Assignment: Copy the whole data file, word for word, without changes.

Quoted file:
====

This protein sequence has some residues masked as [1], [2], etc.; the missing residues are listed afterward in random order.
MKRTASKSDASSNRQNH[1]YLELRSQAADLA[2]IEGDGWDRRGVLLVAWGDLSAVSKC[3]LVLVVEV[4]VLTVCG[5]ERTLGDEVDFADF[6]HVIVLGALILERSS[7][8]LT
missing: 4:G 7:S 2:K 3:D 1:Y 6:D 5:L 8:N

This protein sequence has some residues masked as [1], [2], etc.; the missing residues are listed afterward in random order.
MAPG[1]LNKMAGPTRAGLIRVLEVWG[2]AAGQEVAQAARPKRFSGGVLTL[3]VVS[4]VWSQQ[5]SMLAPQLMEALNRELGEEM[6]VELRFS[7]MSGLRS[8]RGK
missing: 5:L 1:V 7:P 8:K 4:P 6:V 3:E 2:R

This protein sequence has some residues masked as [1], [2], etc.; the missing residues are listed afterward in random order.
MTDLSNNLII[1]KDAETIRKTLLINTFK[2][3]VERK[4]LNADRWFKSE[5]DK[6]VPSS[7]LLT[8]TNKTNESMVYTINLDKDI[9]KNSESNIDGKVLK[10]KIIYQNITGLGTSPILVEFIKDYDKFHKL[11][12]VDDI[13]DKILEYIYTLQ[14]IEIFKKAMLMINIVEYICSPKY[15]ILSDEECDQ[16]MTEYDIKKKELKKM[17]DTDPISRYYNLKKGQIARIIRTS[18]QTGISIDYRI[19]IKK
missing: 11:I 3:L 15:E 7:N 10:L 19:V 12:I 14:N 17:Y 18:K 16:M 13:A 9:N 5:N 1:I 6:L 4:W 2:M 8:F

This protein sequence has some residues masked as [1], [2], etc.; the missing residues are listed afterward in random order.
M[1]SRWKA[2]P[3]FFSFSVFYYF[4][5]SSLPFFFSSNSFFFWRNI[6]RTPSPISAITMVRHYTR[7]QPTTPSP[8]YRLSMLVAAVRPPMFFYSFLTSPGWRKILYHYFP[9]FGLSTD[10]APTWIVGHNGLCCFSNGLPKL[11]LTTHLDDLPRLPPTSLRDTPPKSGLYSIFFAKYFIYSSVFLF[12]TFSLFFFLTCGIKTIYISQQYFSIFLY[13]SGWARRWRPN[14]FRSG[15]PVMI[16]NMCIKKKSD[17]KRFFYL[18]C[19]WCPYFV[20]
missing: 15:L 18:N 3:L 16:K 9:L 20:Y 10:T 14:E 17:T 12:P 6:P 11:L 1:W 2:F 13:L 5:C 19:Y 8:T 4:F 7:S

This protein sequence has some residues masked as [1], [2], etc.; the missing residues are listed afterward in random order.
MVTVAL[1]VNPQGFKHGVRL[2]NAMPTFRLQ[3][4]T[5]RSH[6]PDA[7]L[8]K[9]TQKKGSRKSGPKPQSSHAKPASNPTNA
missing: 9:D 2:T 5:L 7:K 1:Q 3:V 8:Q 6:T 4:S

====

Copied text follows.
This protein sequence has some residues masked as [1], [2], etc.; the missing residues are listed afterward in random order.
MKRTASKSDASSNRQNH[1]YLELRSQAADLA[2]IEGDGWDRRGVLLVAWGDLSAVSKC[3]LVLVVEV[4]VLTVCG[5]ERTLGDEVDFADF[6]HVIVLGALILERSS[7][8]LT
missing: 4:G 7:S 2:K 3:D 1:Y 6:D 5:L 8:N

This protein sequence has some residues masked as [1], [2], etc.; the missing residues are listed afterward in random order.
MAPG[1]LNKMAGPTRAGLIRVLEVWG[2]AAGQEVAQAARPKRFSGGVLTL[3]VVS[4]VWSQQ[5]SMLAPQLMEALNRELGEEM[6]VELRFS[7]MSGLRS[8]RGK
missing: 5:L 1:V 7:P 8:K 4:P 6:V 3:E 2:R

This protein sequence has some residues masked as [1], [2], etc.; the missing residues are listed afterward in random order.
MTDLSNNLII[1]KDAETIRKTLLINTFK[2][3]VERK[4]LNADRWFKSE[5]DK[6]VPSS[7]LLT[8]TNKTNESMVYTINLDKDI[9]KNSESNIDGKVLK[10]KIIYQNITGLGTSPILVEFIKDYDKFHKL[11][12]VDDI[13]DKILEYIYTLQ[14]IEIFKKAMLMINIVEYICSPKY[15]ILSDEECDQ[16]MTEYDIKKKELKKM[17]DTDPISRYYNLKKGQIARIIRTS[18]QTGISIDYRI[19]IKK
missing: 11:I 3:L 15:E 7:N 10:L 19:V 12:I 14:N 17:Y 18:K 16:M 13:A 9:N 5:N 1:I 6:L 4:W 2:M 8:F

This protein sequence has some residues masked as [1], [2], etc.; the missing residues are listed afterward in random order.
M[1]SRWKA[2]P[3]FFSFSVFYYF[4][5]SSLPFFFSSNSFFFWRNI[6]RTPSPISAITMVRHYTR[7]QPTTPSP[8]YRLSMLVAAVRPPMFFYSFLTSPGWRKILYHYFP[9]FGLSTD[10]APTWIVGHNGLCCFSNGLPKL[11]LTTHLDDLPRLPPTSLRDTPPKSGLYSIFFAKYFIYSSVFLF[12]TFSLFFFLTCGIKTIYISQQYFSIFLY[13]SGWARRWRPN[14]FRSG[15]PVMI[16]NMCIKKKSD[17]KRFFYL[18]C[19]WCPYFV[20]
missing: 15:L 18:N 3:L 16:K 9:L 20:Y 10:T 14:E 17:T 12:P 6:P 11:L 1:W 2:F 13:L 5:C 19:Y 8:T 4:F 7:S

This protein sequence has some residues masked as [1], [2], etc.; the missing residues are listed afterward in random order.
MVTVAL[1]VNPQGFKHGVRL[2]NAMPTFRLQ[3][4]T[5]RSH[6]PDA[7]L[8]K[9]TQKKGSRKSGPKPQSSHAKPASNPTNA
missing: 9:D 2:T 5:L 7:K 1:Q 3:V 8:Q 6:T 4:S